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Differentiated Climate and Energy Integration at the National Level? Mapping EU Energy Union Policy Responses Via the NECPs

Comparative Politics
Environmental Policy
European Politics
European Union
Policy Analysis
Public Administration
Climate Change
Energy Policy
Paul Tobin
University of Manchester
Paul Tobin
University of Manchester
Brendan Moore
University of East Anglia

Abstract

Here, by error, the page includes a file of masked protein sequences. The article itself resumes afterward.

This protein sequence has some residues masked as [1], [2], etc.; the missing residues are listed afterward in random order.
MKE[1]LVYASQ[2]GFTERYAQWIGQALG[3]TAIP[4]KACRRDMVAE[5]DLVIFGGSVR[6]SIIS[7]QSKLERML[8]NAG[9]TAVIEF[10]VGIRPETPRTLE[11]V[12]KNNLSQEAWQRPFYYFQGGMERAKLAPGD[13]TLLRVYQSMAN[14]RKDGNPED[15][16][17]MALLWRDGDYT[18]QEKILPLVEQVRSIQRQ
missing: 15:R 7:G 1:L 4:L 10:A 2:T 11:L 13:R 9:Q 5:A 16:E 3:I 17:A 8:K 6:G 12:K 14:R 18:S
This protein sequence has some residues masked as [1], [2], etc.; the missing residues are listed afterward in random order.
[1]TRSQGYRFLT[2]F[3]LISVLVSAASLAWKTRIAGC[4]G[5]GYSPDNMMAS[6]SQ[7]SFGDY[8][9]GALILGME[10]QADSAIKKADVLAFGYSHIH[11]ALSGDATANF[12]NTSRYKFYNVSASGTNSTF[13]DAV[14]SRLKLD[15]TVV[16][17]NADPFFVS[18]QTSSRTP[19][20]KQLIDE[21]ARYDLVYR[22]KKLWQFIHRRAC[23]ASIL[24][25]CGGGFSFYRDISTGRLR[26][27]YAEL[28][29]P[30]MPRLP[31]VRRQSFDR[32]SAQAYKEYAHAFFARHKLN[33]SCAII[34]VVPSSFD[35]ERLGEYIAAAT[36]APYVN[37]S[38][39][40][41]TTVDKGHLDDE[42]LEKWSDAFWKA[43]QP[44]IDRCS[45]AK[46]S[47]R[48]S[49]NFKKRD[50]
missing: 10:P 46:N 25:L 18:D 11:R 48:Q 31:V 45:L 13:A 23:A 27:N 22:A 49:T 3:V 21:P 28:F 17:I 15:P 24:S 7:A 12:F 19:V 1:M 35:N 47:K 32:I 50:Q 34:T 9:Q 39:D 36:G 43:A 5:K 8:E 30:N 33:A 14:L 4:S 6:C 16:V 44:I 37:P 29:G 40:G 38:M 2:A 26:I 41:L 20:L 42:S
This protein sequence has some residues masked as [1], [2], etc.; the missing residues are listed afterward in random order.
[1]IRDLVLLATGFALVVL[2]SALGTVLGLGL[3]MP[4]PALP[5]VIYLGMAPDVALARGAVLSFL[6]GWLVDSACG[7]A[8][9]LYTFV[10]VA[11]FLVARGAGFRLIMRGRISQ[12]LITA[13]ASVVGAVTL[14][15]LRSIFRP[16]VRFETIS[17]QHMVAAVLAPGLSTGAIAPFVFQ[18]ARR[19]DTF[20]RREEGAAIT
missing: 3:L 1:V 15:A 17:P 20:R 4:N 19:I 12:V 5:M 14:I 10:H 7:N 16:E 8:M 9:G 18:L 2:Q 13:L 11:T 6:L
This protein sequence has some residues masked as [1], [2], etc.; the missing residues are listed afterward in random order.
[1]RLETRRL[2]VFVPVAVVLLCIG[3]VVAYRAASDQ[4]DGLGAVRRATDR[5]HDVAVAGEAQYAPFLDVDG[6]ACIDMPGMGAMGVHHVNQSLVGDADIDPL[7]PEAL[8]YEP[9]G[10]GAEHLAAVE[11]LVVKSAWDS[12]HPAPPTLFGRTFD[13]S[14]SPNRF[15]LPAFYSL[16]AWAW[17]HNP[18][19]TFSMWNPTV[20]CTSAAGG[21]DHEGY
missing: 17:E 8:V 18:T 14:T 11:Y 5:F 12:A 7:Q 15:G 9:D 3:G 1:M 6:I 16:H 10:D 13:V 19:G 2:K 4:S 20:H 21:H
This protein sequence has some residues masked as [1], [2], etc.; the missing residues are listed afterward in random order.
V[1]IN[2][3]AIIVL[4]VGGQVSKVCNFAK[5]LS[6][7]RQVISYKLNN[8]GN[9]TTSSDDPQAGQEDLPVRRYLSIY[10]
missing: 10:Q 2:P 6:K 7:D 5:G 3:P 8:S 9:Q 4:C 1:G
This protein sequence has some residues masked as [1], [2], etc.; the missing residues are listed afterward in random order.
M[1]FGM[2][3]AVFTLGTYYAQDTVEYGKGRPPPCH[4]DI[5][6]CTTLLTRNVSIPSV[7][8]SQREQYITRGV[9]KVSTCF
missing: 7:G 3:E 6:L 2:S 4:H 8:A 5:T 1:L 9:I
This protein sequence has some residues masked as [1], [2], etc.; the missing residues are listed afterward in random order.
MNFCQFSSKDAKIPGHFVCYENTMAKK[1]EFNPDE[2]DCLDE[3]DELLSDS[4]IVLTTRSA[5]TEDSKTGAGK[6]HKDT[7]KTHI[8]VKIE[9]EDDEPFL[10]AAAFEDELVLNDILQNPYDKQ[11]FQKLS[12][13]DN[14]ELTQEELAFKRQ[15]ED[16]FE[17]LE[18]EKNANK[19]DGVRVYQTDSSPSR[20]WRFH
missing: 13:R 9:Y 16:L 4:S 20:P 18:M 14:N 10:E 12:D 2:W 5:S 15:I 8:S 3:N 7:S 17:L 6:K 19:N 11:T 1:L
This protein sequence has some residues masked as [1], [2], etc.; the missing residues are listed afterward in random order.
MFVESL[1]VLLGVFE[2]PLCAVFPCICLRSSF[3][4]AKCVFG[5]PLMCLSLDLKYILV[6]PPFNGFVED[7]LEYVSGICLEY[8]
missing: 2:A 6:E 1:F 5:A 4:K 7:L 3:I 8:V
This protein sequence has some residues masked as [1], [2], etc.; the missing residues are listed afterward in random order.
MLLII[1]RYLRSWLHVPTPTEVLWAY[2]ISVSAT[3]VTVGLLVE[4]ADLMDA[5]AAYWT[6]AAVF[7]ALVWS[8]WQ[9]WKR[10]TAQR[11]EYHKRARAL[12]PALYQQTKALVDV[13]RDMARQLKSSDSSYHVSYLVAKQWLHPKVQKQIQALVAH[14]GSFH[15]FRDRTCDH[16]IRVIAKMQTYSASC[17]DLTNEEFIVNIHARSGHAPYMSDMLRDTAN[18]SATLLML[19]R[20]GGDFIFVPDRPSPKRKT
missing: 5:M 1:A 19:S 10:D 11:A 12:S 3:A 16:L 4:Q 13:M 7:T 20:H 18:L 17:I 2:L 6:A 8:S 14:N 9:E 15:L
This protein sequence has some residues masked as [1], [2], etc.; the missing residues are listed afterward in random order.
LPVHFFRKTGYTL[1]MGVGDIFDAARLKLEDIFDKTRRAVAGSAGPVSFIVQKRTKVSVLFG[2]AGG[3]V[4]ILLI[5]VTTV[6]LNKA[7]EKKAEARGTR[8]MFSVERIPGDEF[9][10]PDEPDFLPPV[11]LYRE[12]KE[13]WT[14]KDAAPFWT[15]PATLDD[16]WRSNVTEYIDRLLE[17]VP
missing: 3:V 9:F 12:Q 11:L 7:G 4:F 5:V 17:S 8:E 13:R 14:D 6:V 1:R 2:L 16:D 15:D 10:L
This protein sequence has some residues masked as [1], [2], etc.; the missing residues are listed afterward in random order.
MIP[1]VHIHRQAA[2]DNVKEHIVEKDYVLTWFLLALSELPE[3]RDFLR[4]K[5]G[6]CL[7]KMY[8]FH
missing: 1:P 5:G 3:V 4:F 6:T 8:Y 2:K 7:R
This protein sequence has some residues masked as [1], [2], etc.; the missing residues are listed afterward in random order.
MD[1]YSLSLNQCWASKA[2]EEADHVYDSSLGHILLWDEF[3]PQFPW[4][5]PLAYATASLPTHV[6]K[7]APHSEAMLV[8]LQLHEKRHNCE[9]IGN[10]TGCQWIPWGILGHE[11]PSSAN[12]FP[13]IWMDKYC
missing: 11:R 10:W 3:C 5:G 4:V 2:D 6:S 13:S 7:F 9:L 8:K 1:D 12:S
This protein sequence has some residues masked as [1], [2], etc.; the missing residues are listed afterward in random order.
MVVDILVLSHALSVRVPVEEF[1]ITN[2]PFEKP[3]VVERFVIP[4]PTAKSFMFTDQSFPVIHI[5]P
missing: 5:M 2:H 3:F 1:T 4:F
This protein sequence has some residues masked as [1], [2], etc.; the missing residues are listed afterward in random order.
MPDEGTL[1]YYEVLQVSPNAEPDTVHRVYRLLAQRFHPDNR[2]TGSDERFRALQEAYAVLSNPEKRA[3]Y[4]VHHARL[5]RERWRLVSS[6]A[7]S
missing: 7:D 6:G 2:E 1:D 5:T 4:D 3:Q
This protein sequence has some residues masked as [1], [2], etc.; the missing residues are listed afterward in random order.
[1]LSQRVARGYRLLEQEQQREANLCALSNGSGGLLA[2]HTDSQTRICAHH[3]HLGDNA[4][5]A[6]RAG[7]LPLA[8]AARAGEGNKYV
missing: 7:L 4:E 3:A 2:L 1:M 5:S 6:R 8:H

During the 2000s, the European Union (EU) had assumed a pioneering position regarding climate change. However, the failure of the 2009 Copenhagen climate summit and a ‘conglomerate of crises’ dented its ambitions during the early-to-mid-2010s. In this context, the EU member states’ National Energy and Climate Plans (NECPs), required by the 2018 Energy Union Governance Regulation, may present an opportunity for the EU to transform its energy systems, alongside representing an important new governance tool for responding to the climate challenge. Under the Governance Regulation, each member state is obliged to submit a final NECP by the end of 2019, followed by biennial reports, with the Commission playing a key oversight role. The NECPs must respond to the five-pronged Energy Union objectives of energy security, market integration, energy efficiency, climate action, and research and competitiveness. As such, these documents collectively reflect a cornerstone of the EU’s long-term response to complex, overlapping, and highly politicised policy problems. We ask: what policy approaches have member states presented in their NECPs, and what do these tell us about the ambition of the EU’s collective response to climate change? To examine this question, we combine in-depth discourse analysis of the NECPs of five leading but dissimilar member states – Czechia, Germany, Poland, Spain and Sweden – with a medium-n Discourse Network Analysis of all 27 member states. This ‘dual mapping’ approach enables detailed policy analysis to be conducted of influential states that face differing challenges within the Energy Union, whilst also enabling a broader analysis of all 27 states to identify patterns across the EU. From here, we analyse our findings using the theoretical tools of polycentric governance, dis/integration, and the concept of a multi-speed Europe to provide critical reflections on the status of this new policy response to the urgent climate challenge.